Hong Kong has a constitutional duty to enact national security legislation, but the government has no timetable for pursuing such action, Chief Executive Carrie Lam Cheng Yuet-ngor said on Tuesday, noting that a conducive environment is needed before the issue can be taken up.
Speaking to reporters before attending a regular Executive Council meeting, Lam said the time is not yet right for initiatives pertaining to Article 23 of the Basic Law, which requires Hong Kong to implement laws against treason, secession, sedition and subversion.
Authorities need the “right environment” and “suitable conditions” before they can move forward on the key legislation, she said.
According to her, preconditions include a calmer society and sufficient confidence among Hong Kong people in the central and Hong Kong governments, and a situation where there is room for more rational discussions over the topic.
Asked if she expects the conducive conditions to emerge next year, Lam replied that she can’t give any definitive answer.
The comments came as concerns over Article 23 have resurfaced in the city as Beijing officials have been reminding Hong Kong on the need to enact a new law to protect China’s national interests, the Hong Kong Economic Journal reports.
On Sunday, Wang Zhimin, director of Beijing’s liaison office in Hong Kong, said at a forum that Hong Kong’s lack of a national security law makes it a risk point for China.
The remark, made at a National Security Education Day symposium, was interpreted by observers as a pressure tactic on the Hong Kong government to press ahead with Article 23 legislation.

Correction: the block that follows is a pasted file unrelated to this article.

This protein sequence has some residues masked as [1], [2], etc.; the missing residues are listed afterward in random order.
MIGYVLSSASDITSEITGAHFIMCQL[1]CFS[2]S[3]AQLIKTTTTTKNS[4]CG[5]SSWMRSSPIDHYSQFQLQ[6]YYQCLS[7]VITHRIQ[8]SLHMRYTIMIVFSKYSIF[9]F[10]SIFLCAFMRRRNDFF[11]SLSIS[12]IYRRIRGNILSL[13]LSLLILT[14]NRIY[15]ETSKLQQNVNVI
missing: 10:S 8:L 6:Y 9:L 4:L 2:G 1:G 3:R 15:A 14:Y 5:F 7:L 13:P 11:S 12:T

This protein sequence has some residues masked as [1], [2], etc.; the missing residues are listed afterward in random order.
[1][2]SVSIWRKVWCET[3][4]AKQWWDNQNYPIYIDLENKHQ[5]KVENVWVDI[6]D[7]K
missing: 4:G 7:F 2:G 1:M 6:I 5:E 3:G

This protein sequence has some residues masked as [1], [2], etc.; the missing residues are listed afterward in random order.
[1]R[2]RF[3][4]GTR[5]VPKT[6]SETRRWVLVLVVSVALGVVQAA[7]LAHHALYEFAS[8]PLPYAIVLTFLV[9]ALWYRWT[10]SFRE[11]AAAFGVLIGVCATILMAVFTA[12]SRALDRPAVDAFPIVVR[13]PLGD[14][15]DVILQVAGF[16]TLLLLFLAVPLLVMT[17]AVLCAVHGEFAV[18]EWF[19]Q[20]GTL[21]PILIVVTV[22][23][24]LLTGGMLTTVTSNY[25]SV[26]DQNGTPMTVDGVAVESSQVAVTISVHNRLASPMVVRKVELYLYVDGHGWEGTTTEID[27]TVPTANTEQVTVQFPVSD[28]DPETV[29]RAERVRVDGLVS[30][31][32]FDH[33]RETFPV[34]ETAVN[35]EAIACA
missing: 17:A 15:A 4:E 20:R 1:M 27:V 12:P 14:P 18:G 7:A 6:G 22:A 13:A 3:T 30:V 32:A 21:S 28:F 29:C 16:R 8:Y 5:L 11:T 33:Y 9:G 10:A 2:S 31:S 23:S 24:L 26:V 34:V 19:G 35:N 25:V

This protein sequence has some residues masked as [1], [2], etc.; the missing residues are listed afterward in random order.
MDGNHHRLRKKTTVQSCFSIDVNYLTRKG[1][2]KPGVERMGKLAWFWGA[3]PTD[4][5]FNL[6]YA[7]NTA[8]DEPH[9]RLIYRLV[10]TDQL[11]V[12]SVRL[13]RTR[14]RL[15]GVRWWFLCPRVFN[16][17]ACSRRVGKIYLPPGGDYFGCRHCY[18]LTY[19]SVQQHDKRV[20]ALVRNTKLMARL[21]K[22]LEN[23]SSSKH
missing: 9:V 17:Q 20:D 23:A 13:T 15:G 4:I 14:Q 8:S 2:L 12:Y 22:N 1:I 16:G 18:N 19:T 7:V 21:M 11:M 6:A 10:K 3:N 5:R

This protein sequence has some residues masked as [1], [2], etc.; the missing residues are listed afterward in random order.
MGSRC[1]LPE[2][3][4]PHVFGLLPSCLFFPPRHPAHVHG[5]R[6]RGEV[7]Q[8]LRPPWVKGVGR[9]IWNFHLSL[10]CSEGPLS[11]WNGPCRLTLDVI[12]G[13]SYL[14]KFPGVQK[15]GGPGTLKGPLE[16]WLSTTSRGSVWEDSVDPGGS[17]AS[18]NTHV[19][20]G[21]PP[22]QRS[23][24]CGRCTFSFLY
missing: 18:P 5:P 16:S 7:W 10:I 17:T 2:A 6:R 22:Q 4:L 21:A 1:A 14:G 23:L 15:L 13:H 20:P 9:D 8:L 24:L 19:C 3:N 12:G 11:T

Lam, however, claimed on Tuesday that she is under no pressure at all. But she stressed that she endeavors every day to create suitable conditions that can help push through important legislative work.
As Article 23 legislation issue had sparked intense controversy in society, Lam said that as the city’s leader she has to size up the situation and weigh all factors before deciding what to do to accomplish the mission.
The chief executive specifically clarified that although Qiao Xiaoyang, former chairman of the NPC law committee, is scheduled to come to Hong Kong on Thursday to address principal officials appointed under the accountability system and senior civil servants, the trip has nothing to do with Article 23 legislation or any pro-independence advocacies in Hong Kong.
Tam Yiu-chung, the sole Hong Kong member of the National People’s Congress Standing Committee, China’s top legislative body, said he agreed with Wang that Hong Kong does pose a risk to China in the absence of a national security law.
It is up to Lam to make a decision on when to legislate Article 23, Tam said, but added that he hopes to see the work done before her terms ends in 2022.
Charles Mok Nai-kwong, a lawmaker who represents the information technology functional constituency and is convenor of the pan-democratic camp, said the pan-democrats believe genuine universal suffrage is necessary if one wants to create a conducive environment in the city.
The recent push by Beijing officials to legislate Article 23 can only agitate the political climate further and deepen the social rifts in the city, he warned.
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